Also, there's an imported case of Ebola’s cousin virus, named Marburg. One of those was diagnosed in Colorado in 2008, in a woman who had traveled to Uganda and apparently was sickened by the virus there. Even though she wasn’t diagnosed until a full year after the infection (and then only because sherequested that she be tested for Marburg antibodies after seeing a report of another Marburg death in a tourist who’d visited the same places she had in Uganda), no secondary cases were seen in that importation either.

And of course, who could forget the identification of a new strain of Ebola virus within the United States. Though the Reston virus is not harmful to humans, it certainly was concerning when it was discovered in a group of imported monkeys. So this will be far from our first tango with Ebola in this country.

Ebola is a terrible disease. It kills many of the people that it infects. It can spread fairly rapidly when precautions are not carefully adhered to: when cultural practices such as ritual washing of bodies are continued despite warnings, or when needles are reused because of a lack of medical supplies, or when gloves and other protective gear are not available, or when patients are sharing beds because they are brought to hospitals lacking even such basics as enough beds or clean bedding for patients. But if all you know of Ebola is from The Hot Zone or Outbreak, well, that’s not really what Ebola looks like. I interviewed colleagues from Doctors without Borders a few years back on their experiences with an Ebola outbreak, and they noted:

As for the disease, it is not as bloody and dramatic as in the movies or books. The patients mostly look sick and weak. If there is blood, it is not a lot, usually in the vomit or diarrhea, occasionally from the gums or nose. The transmission is rather ordinary, just contact with infected body fluids. It does not occur because of mere proximity or via an airborne route (as in Outbreak if I recall correctly). The outbreak control organizations in the movies have no problem implementing their solutions once these have been found. In reality, we know what needs to be done, the problem is getting it to happen. This is why community relations are such an issue, where they are not such a problem in the movies.

So, sure, be concerned. But be rational as well. Yes, we know all too well that public health and hospitals can make mistakes. 

Although there's no such thing as a "zero chance of something going wrong", the risk of catching Ebola in the US is low.

It's far easier to become ill with influenza or many other “ordinary” viruses than Ebola. 

Tara C. Smith, an associate professor of epidemiology at Kent State, studies zoonotic diseases* and blogs at Aetiology, discussing causes, origins, evolution and implications of disease and other phenomena.

*A zoonotic disease is a disease that can be passed between animals and humans.

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Calling all Democrats! Two branches of government for one will influence nation for foreseeable future

Americans must take this mid term election as seriously as the last presidential campaign. Although voter malaise seems to set in during the mid term campaigns, the 2014 election, particularly, is extremely urgent for Democrats. Our US Supreme Count is in the balance along with the US Senate. Surely, one of the current justices will need to be appointed within the next several years. Therefore, it's a "two branches of government for one" leadership election!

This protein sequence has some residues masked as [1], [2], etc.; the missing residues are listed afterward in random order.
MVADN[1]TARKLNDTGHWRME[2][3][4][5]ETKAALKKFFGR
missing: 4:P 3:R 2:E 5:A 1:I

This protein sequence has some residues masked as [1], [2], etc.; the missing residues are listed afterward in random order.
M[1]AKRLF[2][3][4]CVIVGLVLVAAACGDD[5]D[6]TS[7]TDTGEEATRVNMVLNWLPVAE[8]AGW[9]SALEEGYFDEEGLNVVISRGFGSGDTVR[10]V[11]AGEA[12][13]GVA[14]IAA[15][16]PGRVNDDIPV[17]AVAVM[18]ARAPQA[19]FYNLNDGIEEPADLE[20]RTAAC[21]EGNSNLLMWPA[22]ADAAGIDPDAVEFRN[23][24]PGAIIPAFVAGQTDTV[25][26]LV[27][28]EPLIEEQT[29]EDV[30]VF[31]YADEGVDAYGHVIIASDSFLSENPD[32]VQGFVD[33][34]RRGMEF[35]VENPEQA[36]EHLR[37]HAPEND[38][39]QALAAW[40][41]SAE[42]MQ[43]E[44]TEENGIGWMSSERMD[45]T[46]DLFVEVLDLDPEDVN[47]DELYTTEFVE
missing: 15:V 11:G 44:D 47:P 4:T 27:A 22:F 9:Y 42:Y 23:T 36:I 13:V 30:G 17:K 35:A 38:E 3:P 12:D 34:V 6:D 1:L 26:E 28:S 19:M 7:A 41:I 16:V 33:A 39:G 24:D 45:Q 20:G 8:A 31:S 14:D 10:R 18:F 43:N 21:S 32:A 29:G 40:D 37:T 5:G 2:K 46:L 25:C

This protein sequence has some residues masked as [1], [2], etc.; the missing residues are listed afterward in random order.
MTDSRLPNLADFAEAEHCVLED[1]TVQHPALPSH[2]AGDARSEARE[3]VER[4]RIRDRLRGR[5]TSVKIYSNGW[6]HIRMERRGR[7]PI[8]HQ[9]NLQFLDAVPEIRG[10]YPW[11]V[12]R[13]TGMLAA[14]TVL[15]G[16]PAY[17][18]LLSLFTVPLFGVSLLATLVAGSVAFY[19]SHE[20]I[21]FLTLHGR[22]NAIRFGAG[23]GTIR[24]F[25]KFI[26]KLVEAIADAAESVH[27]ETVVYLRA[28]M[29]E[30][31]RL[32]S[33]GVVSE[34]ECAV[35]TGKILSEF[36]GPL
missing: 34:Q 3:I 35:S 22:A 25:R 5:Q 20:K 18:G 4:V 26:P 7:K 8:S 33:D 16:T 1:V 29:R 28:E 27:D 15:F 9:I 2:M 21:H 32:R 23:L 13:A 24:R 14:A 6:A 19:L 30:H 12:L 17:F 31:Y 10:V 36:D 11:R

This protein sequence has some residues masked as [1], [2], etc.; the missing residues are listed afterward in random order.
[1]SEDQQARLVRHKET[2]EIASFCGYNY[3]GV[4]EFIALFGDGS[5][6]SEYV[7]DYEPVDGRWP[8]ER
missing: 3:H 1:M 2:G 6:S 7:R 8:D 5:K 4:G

Republicans have used their minority status to create fear among the electorate about immigration, health care reform, women's health and guns. In creating fear, they will bring out their supporters while Democrats appear to be become "mid term passive" by staying home rather than respond in the voting booths.  

Democrats must get out the vote!

There's no way Republicans can push forth their anti immigration, anti voter, anti health care reform and anti women's health agendas if all Democrats make the unequivocal statement by voting these conservatives out of office.

Unfortunately, media reports continue to report how the conservative agenda is creating voter apathy rather than energizing a push back response.  It's time to see momentum in the voting polls and the number of "undecided" may tip the balance.  Usually, the undecided have made their statement by not supporting the status, perhaps the outcome of the mid term election may be in their votes.  Nevertheless, if all Democrats would vote to finally remove Republicans from our nation's leadership, our nation could pass immigration reform and assure women access to health care.....and maybe even take on some truly progressive policies like education and tax reform, too. out to all Democrats.  Vote!  It's a two branches of government for one, 2014 election.

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Friday, October 17, 2014

Intensified U.S. airstrikes have pounded ISIL positions; but ISIS retaliation is also fierce

Just trying to imagine how ISIL, the evil Islamic State can withstand the intensity of these reported air strikes. 

Hundred of extremists have been killed in days. of raids by coalition forces, says Pentagon.

Although ISIL now claims to have 3 MIG (Soviet) jets, it would be a challenge to find someone willing to fly them. Nevertheless, we can assume that ISIL is preparing some sort of suicidal strike on the locations where the airstrikes are launched.

October 16, 2014 7:00PM ET
US pounds ISIL targets, but Kurds warn more arms needed to defend Kobane.  Hundred of extremists have been killed in days of raids by coalition forces, says Pentagon